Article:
Vesicant chemotherapy extravasations have the potential to cause tissue necrosis, functional impairment, and permanent disfigurement.
Chemotherapy agents can be categorized by their vesicant potential: high risk vesicants, irritants and neutral.
Patients must be informed about the possibility of the extravagant decision injury when a known desiccant agent is being administered.
Patients should immediately report signs and symptoms of a vesicant extravasation.
Patients should report any change in sensation at or around the chemotherapy administration site.
Signs and symptoms of a vesicant extravasation include swelling, redness, leakage of fluid burning or stinging.
Blistering may occur immediately or within days following extravasation.
Subsequent changes include induration, discoloration and possibly tissue necrosis.
Weeks to months after extravasation ulceration may develop with invasion and destruction of deep structures such as tendons and joints.
Secondary infections of ulcerated tissue is common.
Scar formation at site of extravasation can lead to cosmetic and functional impairment.
Extravasation may lead to delay in therapy and infection.
Patients with small or fragile veins, deep veins, or damaged veins may require placement of a central venous catheter to prevent desiccant extravasation.
Patients with deep implanted ports are at risk for needle misplacement or dislodgement.
Flexible IV devices are recommended as rigid devices such as winged needles are more likely to pierce the vein and allow vesicant leakage.
Veins on the dorsum of the hand, at the wrist, and in the antecubital area have little subcutaneous tissue and if a desiccant extravasation occurs in these areas damaged to underlying tendons ligaments and nerves are likely.
Peripheral IV devices should be inserted with a clean stick approach, and started immediately prior to chemotherapy administration.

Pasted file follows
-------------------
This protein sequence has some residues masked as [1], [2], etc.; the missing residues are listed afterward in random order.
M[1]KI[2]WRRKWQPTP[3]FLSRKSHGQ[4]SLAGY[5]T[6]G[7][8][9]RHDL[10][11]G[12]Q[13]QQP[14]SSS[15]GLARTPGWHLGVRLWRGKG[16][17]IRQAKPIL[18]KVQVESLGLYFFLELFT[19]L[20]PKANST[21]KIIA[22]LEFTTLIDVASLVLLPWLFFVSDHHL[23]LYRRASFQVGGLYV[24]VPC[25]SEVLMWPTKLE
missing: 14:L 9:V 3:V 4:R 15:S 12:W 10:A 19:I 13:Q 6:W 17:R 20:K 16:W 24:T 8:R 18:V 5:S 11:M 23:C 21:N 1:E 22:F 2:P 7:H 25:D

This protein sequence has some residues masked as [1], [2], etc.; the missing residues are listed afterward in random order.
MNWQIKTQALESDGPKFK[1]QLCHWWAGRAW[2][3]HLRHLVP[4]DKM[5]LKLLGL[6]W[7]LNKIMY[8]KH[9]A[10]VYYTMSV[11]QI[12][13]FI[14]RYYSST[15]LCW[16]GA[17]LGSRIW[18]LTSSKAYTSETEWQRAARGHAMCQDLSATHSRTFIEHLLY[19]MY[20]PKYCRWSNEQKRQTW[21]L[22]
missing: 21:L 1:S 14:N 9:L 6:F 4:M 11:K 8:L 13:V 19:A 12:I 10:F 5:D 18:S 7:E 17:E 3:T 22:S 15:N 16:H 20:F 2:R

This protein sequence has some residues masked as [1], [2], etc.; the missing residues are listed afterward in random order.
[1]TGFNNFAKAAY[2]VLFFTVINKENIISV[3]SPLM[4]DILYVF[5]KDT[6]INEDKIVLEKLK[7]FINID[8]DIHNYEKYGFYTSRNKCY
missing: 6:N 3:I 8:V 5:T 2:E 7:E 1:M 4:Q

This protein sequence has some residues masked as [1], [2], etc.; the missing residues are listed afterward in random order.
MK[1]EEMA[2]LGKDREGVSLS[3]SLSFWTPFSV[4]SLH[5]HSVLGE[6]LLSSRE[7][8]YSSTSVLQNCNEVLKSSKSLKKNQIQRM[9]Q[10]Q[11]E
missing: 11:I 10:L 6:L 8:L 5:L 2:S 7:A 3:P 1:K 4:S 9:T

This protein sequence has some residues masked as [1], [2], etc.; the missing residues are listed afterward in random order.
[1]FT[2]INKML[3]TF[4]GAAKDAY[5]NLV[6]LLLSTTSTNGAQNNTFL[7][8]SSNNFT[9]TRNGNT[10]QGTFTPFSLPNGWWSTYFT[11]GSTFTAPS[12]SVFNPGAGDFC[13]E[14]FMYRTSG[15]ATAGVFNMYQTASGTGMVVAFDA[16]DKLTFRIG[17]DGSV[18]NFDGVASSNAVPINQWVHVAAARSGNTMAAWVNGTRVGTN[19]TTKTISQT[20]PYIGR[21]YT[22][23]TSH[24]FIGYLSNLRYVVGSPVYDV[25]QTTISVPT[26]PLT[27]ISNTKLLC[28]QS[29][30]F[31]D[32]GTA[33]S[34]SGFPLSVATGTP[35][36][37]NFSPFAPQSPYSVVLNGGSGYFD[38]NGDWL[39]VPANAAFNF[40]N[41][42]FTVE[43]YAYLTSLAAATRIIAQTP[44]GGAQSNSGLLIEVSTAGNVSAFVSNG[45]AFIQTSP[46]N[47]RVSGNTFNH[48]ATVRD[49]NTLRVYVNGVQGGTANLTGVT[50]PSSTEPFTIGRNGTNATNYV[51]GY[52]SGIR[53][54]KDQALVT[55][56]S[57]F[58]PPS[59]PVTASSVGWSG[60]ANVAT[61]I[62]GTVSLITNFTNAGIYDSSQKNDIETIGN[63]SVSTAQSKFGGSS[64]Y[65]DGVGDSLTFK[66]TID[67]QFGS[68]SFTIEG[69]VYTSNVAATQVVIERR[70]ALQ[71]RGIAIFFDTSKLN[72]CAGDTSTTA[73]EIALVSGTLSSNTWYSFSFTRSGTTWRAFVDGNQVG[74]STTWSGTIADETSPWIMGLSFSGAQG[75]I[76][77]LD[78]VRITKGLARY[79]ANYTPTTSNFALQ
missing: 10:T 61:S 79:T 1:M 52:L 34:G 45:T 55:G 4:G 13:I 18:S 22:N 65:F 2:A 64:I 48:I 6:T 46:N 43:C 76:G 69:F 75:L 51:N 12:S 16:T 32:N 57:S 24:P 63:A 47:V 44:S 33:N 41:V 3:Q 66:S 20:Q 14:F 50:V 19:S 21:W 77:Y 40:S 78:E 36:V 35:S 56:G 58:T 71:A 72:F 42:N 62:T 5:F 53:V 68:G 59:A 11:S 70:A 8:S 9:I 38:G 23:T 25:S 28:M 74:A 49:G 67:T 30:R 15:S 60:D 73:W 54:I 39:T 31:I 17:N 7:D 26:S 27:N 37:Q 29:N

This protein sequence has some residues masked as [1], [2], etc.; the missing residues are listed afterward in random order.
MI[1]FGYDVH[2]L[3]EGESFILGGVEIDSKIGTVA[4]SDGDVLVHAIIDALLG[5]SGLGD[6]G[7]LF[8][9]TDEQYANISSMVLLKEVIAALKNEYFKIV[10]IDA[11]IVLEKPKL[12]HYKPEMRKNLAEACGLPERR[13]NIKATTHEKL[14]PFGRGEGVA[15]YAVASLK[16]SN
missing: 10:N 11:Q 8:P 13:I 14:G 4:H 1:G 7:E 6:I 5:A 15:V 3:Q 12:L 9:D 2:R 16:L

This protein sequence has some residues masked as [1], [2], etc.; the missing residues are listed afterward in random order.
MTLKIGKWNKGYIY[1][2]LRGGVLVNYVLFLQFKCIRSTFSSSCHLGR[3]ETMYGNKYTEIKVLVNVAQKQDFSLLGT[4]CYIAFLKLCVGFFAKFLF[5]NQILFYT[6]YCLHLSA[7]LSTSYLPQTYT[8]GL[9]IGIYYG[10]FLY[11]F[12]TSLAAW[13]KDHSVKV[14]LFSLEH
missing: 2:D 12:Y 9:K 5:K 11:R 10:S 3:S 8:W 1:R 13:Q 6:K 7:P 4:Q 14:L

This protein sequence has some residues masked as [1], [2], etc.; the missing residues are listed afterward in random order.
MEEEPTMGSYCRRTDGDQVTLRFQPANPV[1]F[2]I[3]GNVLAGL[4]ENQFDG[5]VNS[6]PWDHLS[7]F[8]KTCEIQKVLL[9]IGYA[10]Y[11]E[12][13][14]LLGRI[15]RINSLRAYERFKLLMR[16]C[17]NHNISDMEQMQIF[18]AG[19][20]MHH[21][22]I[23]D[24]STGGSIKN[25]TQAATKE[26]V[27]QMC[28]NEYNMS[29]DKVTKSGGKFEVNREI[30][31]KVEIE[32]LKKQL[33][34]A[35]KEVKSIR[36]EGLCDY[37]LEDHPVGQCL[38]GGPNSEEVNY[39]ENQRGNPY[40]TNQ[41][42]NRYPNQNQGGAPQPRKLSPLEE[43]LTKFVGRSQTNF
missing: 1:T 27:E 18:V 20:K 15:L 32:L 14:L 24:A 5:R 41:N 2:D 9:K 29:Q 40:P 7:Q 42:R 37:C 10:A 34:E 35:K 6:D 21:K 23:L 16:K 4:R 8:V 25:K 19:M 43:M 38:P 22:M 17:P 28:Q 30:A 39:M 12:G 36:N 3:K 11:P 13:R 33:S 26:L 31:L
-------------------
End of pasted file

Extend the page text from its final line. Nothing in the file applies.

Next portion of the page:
Peripheral IV devices that have been indwelling may produce vein trauma and increase the rate of the IV complications.
Vesicants should not be administered at an IV site below the site of a recent venipuncture.
Peripheral administration of vesicant chemotherapy should not be given via an infusion pump.
Risk factors include: chemotherapy vesicant properties, volume, concentration and duration of infusions, fragile veins, obesity lymph edema, obesity and patient impaired mentation.
Iatrogenic factors include inadequate staff training, poor infusion techniques, and improper intravenous catheters.
Only topical anesthetics with a short duration of action should be applied so as not to mask sensations that may signal an extravasation.
A blood return from an IV device should be obtained before administering of vesicant agent.
IV device sites should be assessed for swelling, tenderness,and leakage.
IV devices should be tested with normal saline or D5W fluids for integrity.
If a vesicant extravasation occurs the intravenous administration of the drug should be immediately discontinued, attempt to aspirate through the catheter, and topical heat or cooling should be applied.
Ice packs or cold gel packs is recommended for DNA-binding vesicant extravasations, such as anthracyclines and nitrogen mustard.
Docetaxel and paclitaxel extravasation’s can be treated with local cooling.
Local dry heat is indicated for non-DNA-binding vesicant extravasations such as with plant alkaloids.
Heat application is recommended for extravasation of oxaliplatinum as cold packs may precipitate or worsen neuropathy.
Local injection of sodium thiosulfate is recommended for nitrogen mustard extravasations.
Local injection of hyaluronidase is recommended for plant alkaloids extravasations.
Dexrazoxane is administered systemically for anthracycline extravasations.
Topical DMSO and subcutaneous hyaluronidase and saline infusion of tissues are considerations.
May require surgical intervention and wound care.
Wide excision of necrotizing tissues and skin grafting may be neede.